“But, business man extraordinaire James Dolan thought Andrea Bargnani was a better use of funds. So we should probably just agree, because reasons.”

      Is there even a shred evidence stating that Dolan pushed for or meddled in the Bargnani deal? If there is, please show it to me. Otherwise, it should be assumed that it was the GM who pushed for it.

    64. Is there even a shred evidence stating that Dolan pushed for or meddled in the Bargnani deal? If there is, please show it to me. Otherwise, it should be assumed that it was the GM who pushed for it.

      Howard Beck:

      And it was CAA, according to sources, that persuaded Dolan to make the ill-fated trade for its client Andrea Bargnani—over the concerns of the Knicks’ front office.

    65. Jeremy Lin or Ray Felton, Bargnani and this year’s draft pick? It’s astonishing people still think this is worth arguing about. We fucked up. Our team is owned by a petty shitlord whose teams have only ever done anything when he wasn’t involved.

    66. @69 well that’s a shred. Howard Beck is not as bad as Isola, but not great either. In the Beck Q&A piece I cited, he was not providing the answers.

    67. @70, it wasn’t either-or. The deals were separate and should be considered separately. They could have signed a D-Leaguer or vet’s minimum guy to replace Lin and not made either the Felton or the Bargnani deal.

    68. Yeah, but that’s what we actually did. If the Knicks didn’t do stupid shit they’d be better.

    69. Not many healthy guys that have had the opportunities that he had (good teams without established PGs ahead of him) only to displaced by D-leaguer. Twice. But yeah, the GMs of all 30 teams, including stats-savvy guys like Dallas, Houston, San Antonio, Toronto, etc. know nothing.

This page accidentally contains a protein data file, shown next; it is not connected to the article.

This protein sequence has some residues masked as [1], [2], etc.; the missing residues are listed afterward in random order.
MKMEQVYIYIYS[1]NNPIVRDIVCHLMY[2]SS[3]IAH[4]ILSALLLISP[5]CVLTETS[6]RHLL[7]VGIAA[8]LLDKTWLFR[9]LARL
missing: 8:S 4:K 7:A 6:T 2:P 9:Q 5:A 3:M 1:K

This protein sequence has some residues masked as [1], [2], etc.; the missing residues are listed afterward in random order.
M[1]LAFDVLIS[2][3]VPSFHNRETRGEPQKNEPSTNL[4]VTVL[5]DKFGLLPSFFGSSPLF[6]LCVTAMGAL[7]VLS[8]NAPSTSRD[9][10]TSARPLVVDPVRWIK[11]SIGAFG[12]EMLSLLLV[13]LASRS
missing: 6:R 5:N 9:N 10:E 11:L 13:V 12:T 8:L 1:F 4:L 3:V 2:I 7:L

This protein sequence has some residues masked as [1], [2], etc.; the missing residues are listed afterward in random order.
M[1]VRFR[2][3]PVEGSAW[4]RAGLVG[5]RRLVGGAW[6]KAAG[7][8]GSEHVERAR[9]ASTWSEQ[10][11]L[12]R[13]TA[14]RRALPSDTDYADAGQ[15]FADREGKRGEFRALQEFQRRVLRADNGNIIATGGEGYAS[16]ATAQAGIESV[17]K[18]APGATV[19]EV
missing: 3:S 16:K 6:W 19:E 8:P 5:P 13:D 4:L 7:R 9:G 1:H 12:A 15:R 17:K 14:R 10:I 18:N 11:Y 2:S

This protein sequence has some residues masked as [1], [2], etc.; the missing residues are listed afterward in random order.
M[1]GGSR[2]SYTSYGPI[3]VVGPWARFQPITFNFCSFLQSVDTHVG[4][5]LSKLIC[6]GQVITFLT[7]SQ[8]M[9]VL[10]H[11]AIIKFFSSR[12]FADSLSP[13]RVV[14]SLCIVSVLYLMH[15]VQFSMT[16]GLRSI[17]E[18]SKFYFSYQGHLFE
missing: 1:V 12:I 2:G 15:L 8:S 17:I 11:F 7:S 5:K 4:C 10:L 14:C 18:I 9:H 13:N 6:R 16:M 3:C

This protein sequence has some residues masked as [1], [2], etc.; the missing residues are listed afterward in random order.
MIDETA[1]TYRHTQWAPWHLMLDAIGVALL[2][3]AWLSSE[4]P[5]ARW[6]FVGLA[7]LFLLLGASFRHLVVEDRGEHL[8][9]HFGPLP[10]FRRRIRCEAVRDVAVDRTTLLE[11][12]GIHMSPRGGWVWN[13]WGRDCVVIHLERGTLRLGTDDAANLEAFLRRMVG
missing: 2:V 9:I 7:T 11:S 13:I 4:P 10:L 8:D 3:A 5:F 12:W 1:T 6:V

They don’t know nothing, but again, if we base our opinions on players solely off of front office evaluations we should only use salary/contract when evaluating them. Because it’s apparently an infallible way of doing so.

      Jason Kidd, Prigioni, and Shved all played better than Lin, and at a much lower price tag. Galloway will soon be better than him as a two-way player.

      Kidd played shooting guard with us, Prigs was awesome but couldn’t play big minutes, and by your method of evaluating players Shved sucks because he couldn’t even find an NBA job.

      Is there even a shred evidence stating that Dolan pushed for or meddled in the Bargnani deal? If there is, please show it to me. Otherwise, it should be assumed that it was the GM who pushed for it.

      Yes, but you immediately dismissed it because it supports the suddenly controversial notion that Dolan sucks.

    70. “and by your method of evaluating players Shved sucks because he couldn’t even find an NBA job.”

      Agreed, and as I said, Lin sucks even worse.

      “Yes, but you immediately dismissed it because it supports the suddenly controversial notion that Dolan sucks.”

      No, I asked for evidence, and someone provided some. And I agree, Dolan sucks. But as I’ve said repeatedly, each move should be judged on its own merits. Dolan and his hires (including Walsh) have made many more bad moves than good ones. On the other hand, Glen Sather has made more good moves than bad ones. And Dolan should not meddle.

    71. Agreed, and as I said, Lin sucks even worse.

      The only thing you’ve cited as evidence of Lin sucking is his contract. That’s it. There are plenty of numbers that indicate he’s a perfectly legitimate NBA player, and definitely a better one than Raymond Felton and the ghost of José Calderon. I don’t understand why they should be completely disregarded because of his contract.

    72. hngggggg this thread hurts my brain.

      Lin was an obvious match even if he disappointed expectations and he’s definitely not greedy. Dolan shouldn’t be seen as business savvy just because his sports teams do well. Pro sports teams in nyc would appreciate in value if you had my 10 year old cousin as owner. Furthermore the only reason the rangers are good is because sather was exceptional and Dolan stopped meddling–our owner is literally a walking fuck up, irredeemable and useless in every way

      At least when we blather on about whether or not Melo is good there’s at least the pretension of interesting and substantive basketball talk as opposed to baseless speculation and arguments that consist of thinly veiled expressions of “I don’t like that guy”

    73. Donnie, I know you have an irrational love for Lin, and that Dolan can’t ever do anything that you would agree with. But you are not interpreting what I am saying correctly.